It's weird but it was just because we wanted to do as many takes as possible and then when it came to mixing the record, I found that, me and Bilinda, we had the phones on our head for so long they were nearly like singing covers of our own songs. I can't explain it very well, but basically the gist of it is it would've taken so much time and energy to comp the best vocal, prior to Loveless, prior to that period, like all the EPs and Isn't Anything, nearly every single song is like one vocal or, unless it's really obvious that there's loads, but they're all just one vocal and we didn't even comp them, we'd just pick out the one that seemed the best and it was really dry, no effects on it. Nothing. Just the vocal. And then, for Loveless record, it would be up to 12 vocals, you know at any given point. One lead, one with the treble on it and the rest with no top on it, just for the straight sound.

You'd run them simultaneously?

Yeah. A big load of vocals. Again, because of the way me and Bilinda both sing, if we sing 10 times, it won't sound like 10 people singing — it'll get this phase effect, just 'cause of the style of singing. Nearly all the vocals on that record — I'd find the vocal that sounded nicest and make that the lead vocal and then the rest of them would be like a big, thick vocal effect, but instead of getting thicker and thicker the more you add in, it gets sort of weirder, it get more phased and you get weird effects. When you only put two vocals up it sounds double tracked but when you put 10 in it sounds like this... sound, you know what I mean?

Yeah, I do. That's funny, especially for a band where it's like, "I can't hear what they're saying? Why are they burying the vocals?" and meanwhile there're a million vocal tracks.

I know. They're actually quite loud a lot of the time it's just that, again, it's the way we sing a lot of the time. So the other 24 tracks are guitar and... Yeah, I mean, there'd never be more than three guitar tracks on a tape. I'd do one, two or three takes and so, by the time it came to mixing, we'd wind up leaving two left but each take would take between two and five [tracks] for one guitar [take], 'cause every mic would have its own track. We'd mix 'em down basically so when I was mixing I could bring up any mic that was recorded. There used to be phase problems and we'd use that, sometimes, as a basic kind of effect. You'd bring one mic up and it changes everything. You'd press the phase button and it's like, "Hmm, that's better or worse." It just became more options for tone. The typical track sheet would be like the drums, maybe two or three main guitar tracks and then the overdub tracks like just for the bits when there's no singing. All the songs on that record are really kind of simple, they've just got the intro bit, then the singing bit, then the intro bit again, then the singing bit, then the ending. Very, very simple kinds of arrangements.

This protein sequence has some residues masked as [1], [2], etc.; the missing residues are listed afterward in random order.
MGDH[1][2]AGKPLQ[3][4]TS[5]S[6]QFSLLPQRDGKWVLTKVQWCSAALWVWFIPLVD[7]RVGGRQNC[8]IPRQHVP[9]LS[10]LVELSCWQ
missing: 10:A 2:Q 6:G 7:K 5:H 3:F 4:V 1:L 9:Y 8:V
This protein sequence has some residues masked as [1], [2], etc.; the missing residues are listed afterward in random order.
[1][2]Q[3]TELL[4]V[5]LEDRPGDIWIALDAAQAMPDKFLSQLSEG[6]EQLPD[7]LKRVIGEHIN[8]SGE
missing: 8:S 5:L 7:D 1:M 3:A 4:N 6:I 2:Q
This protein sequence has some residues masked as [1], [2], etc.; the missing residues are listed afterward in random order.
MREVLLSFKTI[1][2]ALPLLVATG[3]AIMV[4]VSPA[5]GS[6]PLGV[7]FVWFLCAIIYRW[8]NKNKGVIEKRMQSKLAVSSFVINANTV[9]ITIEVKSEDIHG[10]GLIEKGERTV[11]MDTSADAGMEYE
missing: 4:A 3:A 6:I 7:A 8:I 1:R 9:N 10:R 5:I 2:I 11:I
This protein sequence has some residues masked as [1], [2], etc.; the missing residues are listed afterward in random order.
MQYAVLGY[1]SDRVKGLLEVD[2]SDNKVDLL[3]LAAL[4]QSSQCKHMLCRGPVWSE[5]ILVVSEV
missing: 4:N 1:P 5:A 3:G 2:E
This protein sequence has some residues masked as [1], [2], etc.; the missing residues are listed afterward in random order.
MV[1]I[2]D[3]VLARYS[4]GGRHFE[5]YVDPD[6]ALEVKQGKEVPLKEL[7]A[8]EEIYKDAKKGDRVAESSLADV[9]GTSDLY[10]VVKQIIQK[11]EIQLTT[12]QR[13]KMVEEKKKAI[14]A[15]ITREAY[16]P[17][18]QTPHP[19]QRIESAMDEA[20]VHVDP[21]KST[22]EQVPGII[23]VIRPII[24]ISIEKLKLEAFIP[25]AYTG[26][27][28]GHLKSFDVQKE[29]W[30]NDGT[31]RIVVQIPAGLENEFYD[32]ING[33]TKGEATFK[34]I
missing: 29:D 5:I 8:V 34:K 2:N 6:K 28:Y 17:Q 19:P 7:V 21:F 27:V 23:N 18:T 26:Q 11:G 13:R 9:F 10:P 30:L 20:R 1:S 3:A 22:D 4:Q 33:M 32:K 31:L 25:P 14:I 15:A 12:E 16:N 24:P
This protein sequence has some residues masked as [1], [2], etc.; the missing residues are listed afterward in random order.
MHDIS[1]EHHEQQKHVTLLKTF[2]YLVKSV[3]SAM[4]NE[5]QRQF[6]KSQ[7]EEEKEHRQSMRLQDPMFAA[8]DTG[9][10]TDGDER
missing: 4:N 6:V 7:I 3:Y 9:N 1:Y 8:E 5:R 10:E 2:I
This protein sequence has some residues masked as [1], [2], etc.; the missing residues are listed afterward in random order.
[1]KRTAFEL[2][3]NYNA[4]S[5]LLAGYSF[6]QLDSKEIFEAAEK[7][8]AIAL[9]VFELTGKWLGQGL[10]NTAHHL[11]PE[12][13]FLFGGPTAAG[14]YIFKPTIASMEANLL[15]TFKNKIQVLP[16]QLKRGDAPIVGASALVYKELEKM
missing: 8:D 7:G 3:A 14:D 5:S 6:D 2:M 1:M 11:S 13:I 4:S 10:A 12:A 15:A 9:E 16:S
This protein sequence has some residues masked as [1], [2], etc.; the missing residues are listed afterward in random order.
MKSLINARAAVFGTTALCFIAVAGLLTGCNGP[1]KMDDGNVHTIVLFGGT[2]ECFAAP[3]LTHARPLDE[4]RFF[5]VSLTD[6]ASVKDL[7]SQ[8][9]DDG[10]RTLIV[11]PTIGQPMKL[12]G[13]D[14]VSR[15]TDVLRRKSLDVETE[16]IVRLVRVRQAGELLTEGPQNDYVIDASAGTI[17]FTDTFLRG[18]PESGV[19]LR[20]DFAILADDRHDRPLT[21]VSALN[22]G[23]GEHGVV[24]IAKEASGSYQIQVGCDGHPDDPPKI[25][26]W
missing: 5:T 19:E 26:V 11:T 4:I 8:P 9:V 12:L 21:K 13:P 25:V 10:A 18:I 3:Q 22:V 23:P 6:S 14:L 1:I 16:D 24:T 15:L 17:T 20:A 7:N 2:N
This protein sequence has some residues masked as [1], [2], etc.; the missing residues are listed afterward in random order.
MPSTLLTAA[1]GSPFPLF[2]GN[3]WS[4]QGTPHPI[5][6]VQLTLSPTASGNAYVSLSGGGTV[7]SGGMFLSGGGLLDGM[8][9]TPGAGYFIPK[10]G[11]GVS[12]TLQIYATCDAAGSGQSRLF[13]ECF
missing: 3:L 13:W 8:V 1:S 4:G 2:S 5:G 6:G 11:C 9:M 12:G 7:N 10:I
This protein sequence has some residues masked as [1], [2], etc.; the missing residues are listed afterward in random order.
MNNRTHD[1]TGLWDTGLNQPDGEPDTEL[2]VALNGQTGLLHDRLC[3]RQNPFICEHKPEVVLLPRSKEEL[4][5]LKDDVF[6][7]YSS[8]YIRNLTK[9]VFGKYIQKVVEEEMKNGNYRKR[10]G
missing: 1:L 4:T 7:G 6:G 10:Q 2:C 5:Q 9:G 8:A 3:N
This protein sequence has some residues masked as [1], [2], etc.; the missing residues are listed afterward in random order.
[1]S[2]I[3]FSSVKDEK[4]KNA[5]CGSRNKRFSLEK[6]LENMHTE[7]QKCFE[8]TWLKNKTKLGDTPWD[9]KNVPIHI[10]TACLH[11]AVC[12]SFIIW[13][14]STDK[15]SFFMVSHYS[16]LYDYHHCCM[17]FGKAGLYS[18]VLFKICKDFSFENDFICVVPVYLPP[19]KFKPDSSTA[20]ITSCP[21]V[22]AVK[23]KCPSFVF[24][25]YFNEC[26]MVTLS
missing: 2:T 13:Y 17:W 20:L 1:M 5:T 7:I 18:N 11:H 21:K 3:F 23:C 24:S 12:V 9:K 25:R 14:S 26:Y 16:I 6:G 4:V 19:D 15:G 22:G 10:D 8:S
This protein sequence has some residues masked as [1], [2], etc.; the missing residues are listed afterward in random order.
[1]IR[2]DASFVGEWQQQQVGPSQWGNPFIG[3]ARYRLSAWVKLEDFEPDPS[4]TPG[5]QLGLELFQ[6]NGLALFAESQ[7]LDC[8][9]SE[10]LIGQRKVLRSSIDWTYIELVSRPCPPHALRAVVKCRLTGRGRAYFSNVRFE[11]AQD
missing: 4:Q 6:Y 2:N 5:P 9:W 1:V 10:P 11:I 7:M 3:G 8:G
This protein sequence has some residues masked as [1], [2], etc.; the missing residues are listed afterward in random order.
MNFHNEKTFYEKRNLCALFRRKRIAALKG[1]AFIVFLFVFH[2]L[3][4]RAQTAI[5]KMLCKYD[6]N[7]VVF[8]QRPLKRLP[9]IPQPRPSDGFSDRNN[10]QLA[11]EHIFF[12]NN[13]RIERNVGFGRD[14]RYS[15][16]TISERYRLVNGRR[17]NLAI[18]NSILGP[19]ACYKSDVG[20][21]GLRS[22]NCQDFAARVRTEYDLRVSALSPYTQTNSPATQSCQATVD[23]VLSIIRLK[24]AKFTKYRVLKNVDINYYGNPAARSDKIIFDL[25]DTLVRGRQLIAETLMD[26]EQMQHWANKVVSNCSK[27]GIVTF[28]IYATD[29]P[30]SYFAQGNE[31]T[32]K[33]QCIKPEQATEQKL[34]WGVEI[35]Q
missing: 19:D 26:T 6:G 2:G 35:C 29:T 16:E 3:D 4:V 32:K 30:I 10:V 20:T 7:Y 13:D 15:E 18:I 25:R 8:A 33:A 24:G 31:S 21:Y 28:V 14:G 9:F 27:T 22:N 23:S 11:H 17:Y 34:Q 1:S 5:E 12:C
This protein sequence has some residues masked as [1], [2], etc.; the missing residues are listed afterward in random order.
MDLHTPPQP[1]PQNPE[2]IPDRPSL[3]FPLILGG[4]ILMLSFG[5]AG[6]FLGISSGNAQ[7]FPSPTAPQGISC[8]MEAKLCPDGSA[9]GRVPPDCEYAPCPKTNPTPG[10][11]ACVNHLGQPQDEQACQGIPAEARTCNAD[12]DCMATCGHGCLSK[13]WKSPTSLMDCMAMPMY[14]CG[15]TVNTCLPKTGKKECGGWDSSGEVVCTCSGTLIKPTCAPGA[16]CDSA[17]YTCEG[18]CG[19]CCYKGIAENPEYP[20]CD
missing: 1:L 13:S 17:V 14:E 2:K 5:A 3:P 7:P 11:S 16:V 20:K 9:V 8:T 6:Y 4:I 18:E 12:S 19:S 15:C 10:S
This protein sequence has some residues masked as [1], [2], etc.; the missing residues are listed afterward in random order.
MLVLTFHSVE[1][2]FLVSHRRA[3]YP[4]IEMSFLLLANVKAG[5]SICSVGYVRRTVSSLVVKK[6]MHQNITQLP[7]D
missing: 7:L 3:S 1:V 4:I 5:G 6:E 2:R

But I assume that's intentional.

Yeah, it was just because at the time, just to get the feeling across I couldn't be more complicated than that. In a way I was keeping the music as simple as possible. It's essentially the way the guitar is played and the way it's mixed. Because I use the tremolo arm, because it's performance, there's no special place to do anything you just do it by feel. It means that it's a random thing — you are listening to a kind of one-off event when you hear it. Because of the fact that I didn't know what I really was going to do, it just sounds that way when you listen to the record. The drummer, Colm, got really ill early on into the record and he couldn't even drum, he couldn't even use his legs properly, so we wound up programming all the drums. He played on three tracks — two that you can really hear and one that you can't really hear 'cause it's the sort of tom thing that he did.

The tympani-sounding one ["Touched"]?

No, that's him by himself, he did all that track by himself and that's all programmed. He did the first track and "Come in Alone". They're real drums and the rest is programmed.